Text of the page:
Would eSports turn out to be a threat for traditional sport leagues in the future?
Revenue Growth in eSport
eSports refer to a class of competitive games that are played on electronic platforms. In general, they are large multiplayer video gaming events that professional gamers across the world participate in. The popularity of eSports has grown tremendously over the last few years, with revenues expected to reach USD 1.5 Billion in 2020 - about three times that of what it was in 2016, USD 493 Million.
From our experience in the industry, with the amount of digitised data being captured in eSports, we strongly believe that these revenue numbers would be even higher as fans and player engagement levels are being taken to new heights through advanced analytics.
Attendance and Viewership
eSports viewership has been growing steadily over the last few years. Though a fairly young industry, the 2017 Intel® Extreme Masters World Championship that was held in Katowice, Poland, saw a live attendance of more than a 170,000, more than twice that of Super Bowl LI which saw a live attendance of 70,807. Moreover, the online attendance crossed more than 46 Million unique viewers, that is approximately 30 Million more viewers than the live TV Broadcast of the Trump inauguration.
To put things into perspective - the TV Broadcast of Super Bowl LI had a viewership that crossed 111 Million, more than twice that of Intel® Extreme Masters World Championship - however, this is an age-old tournament we are comparing to a new one.
Why is eSports attractive today?
So, to summarize, eSports
has a diverse fanbase to whom numerous products and services could be marketed
provides brands with the reach the need to hit high-growth markets
fans are big spenders and spend a lot of time and money on the eSport gaming experience
As I mentioned before, more than half of eSports enthusiasts are from Asia. Asia has an extremely high potential for growth when it comes to sports - leagues such as the IPL (India) and NPB (Japan) rake in revenues comparable to American and European ones and newer ones such as ISL (India) are springing up faster than ever. As such traditional sport bodies from the west are also making significant investments to grow their respective sport and brand in the region - take the 76ers for example. They are planning to launch their own NBA 2K eSports league later this year, and, acquired two mature eSports teams, Apex and Dignitas, last year.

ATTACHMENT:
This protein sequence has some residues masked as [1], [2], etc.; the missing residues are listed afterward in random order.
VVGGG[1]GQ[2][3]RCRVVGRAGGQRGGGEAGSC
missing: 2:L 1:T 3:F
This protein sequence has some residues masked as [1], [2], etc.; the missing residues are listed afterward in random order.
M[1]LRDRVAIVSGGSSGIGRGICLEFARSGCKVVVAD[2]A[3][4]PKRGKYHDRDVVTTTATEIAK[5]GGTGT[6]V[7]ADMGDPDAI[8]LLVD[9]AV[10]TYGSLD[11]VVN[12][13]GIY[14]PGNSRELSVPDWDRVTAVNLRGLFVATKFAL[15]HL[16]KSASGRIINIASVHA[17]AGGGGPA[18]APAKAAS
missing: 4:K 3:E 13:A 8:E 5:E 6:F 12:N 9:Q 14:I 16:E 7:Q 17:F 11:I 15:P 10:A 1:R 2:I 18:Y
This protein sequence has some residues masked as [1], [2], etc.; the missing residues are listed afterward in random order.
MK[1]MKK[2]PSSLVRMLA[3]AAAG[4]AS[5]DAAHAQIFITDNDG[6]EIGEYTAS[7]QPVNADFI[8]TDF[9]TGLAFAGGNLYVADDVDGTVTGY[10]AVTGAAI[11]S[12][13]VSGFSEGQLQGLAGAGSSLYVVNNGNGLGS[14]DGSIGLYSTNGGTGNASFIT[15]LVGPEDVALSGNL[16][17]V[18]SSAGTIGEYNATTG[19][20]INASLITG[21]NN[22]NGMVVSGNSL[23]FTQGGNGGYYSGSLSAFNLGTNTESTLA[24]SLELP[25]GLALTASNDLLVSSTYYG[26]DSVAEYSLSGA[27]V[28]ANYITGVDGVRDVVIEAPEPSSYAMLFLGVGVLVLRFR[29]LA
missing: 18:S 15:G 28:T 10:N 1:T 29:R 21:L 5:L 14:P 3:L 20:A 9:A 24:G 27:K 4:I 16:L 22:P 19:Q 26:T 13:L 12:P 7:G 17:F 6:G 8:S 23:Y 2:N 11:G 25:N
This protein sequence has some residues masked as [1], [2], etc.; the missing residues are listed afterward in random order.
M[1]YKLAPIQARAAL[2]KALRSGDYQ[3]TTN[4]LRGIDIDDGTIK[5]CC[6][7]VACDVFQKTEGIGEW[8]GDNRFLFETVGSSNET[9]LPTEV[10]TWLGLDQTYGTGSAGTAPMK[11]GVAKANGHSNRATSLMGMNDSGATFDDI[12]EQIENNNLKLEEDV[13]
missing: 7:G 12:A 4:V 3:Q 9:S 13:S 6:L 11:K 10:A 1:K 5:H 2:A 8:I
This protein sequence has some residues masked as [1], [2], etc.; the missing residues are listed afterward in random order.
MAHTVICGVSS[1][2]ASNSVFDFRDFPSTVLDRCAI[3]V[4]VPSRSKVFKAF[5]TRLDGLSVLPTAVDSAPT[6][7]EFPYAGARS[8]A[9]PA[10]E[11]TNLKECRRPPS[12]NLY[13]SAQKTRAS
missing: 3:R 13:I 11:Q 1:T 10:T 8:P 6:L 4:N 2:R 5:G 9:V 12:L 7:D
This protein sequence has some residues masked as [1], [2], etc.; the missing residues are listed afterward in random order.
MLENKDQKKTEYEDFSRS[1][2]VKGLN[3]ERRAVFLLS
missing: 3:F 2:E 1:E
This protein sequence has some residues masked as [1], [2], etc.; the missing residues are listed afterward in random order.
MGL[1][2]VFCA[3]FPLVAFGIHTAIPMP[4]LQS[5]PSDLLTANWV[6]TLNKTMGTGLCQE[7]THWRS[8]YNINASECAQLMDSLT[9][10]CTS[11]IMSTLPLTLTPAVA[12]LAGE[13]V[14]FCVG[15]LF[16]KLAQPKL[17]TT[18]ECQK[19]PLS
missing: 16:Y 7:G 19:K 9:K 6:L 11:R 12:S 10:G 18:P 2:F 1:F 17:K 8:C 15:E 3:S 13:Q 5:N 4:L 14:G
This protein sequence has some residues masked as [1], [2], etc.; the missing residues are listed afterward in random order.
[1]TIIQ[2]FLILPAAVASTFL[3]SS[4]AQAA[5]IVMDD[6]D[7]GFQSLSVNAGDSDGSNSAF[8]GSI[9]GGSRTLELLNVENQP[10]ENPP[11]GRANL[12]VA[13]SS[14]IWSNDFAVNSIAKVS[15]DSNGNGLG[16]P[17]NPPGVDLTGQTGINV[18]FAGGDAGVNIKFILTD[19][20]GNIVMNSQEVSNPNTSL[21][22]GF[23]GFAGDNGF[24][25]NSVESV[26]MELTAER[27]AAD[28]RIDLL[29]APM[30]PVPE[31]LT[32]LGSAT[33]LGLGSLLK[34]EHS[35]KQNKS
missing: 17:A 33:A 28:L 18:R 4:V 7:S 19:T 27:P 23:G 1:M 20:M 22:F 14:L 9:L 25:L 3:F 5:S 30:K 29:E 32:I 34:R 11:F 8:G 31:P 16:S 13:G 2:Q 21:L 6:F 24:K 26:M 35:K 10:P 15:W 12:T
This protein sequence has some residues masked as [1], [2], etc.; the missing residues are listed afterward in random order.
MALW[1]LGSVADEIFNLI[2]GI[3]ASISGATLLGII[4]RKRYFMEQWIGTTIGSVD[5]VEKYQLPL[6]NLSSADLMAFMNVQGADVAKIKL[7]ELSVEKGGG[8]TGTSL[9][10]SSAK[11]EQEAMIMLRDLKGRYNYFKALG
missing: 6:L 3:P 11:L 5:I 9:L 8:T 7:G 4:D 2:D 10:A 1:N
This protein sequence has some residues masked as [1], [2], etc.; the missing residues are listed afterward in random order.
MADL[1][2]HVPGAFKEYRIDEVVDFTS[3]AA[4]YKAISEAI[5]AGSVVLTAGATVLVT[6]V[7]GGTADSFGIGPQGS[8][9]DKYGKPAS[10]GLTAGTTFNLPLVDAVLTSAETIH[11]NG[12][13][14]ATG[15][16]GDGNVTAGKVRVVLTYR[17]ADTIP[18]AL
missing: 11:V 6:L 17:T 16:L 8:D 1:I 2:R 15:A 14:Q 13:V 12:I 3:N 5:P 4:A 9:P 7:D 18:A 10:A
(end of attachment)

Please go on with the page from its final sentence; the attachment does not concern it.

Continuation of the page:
Brand investment from all sectors is rapidly increasing to capitalize on this opportunity. Noticing the growth of eSports in the competitive gaming landscape, publishers are growing their franchises to spectator sports with the help of organisers, and the increase in game revenues are significant enough indicators to show the potential of eSports as a large new business within gaming.
eSports has brought about a large viewership that has created a massive marketing opportunity for publishers. There are a large group of content creators who upload gameplay and other gaming video content, on online platforms such as YouTube. This has proved to be an effective marketing engine for publishers. Content around eSports competitions has helped publishers engage their fans better and create fan groups around their games, thereby increasing both their popularity and lifespan.
Growth in Revenue per Fan
In 2014, the average revenue per eSports fan per year was USD 2.2. This year, it is expected to reach USD 3-4 based on various metrics and hit USD 5-7 by 2019. This is a far cry from the numbers produced by top traditional sport teams such NBA’s Chicago Bulls who hit USD 20 per fan per year in 2016, but the growth is still significant considering how young the sport is.
eSports vs. Traditional Sport Leagues
With massive sponsorship and large cash prizes being made available to gamers, we are bound to see eSports grow exponentially over the next few years. So, what does this mean for traditional sport leagues?
While eSports viewership is growing, the overall revenue generated by traditional sports is far greater today than eSports.
There is also a lot more emotion involved in traditional sport - we have seen major arguments between family members at the dinner table over why their team is better than any other:) I personally see this happen within our organisation every other day. With the growth of off-field technologies, traditional sport leagues are also employing newer and more creative means of fan engagement that are driven by technology. We have seen massive gains from employing such technologies to understand fan behaviour and emotion enabling sport organisations to predict future behaviour and tailor actions to keep their fans happy while maximizing revenue through ticket and merchandise sales at the same time.
So - will eSports become a hurdle to traditional sport leagues? Unlikely. Are there overlaps when it comes to games being played and watched and their fans? Yes, certainly. However, eSports and traditional sports are completely different things with very different elements that keep fans entertained. In a world driven by digital technologies such as big data, the winners will differentiate themselves from the losers through the application of such cutting-edge technologies. We just don't think that for eSports to win, traditional sport leagues have to lose or vice versa. Both will see tremendous growth over the next few years with the right application of technology.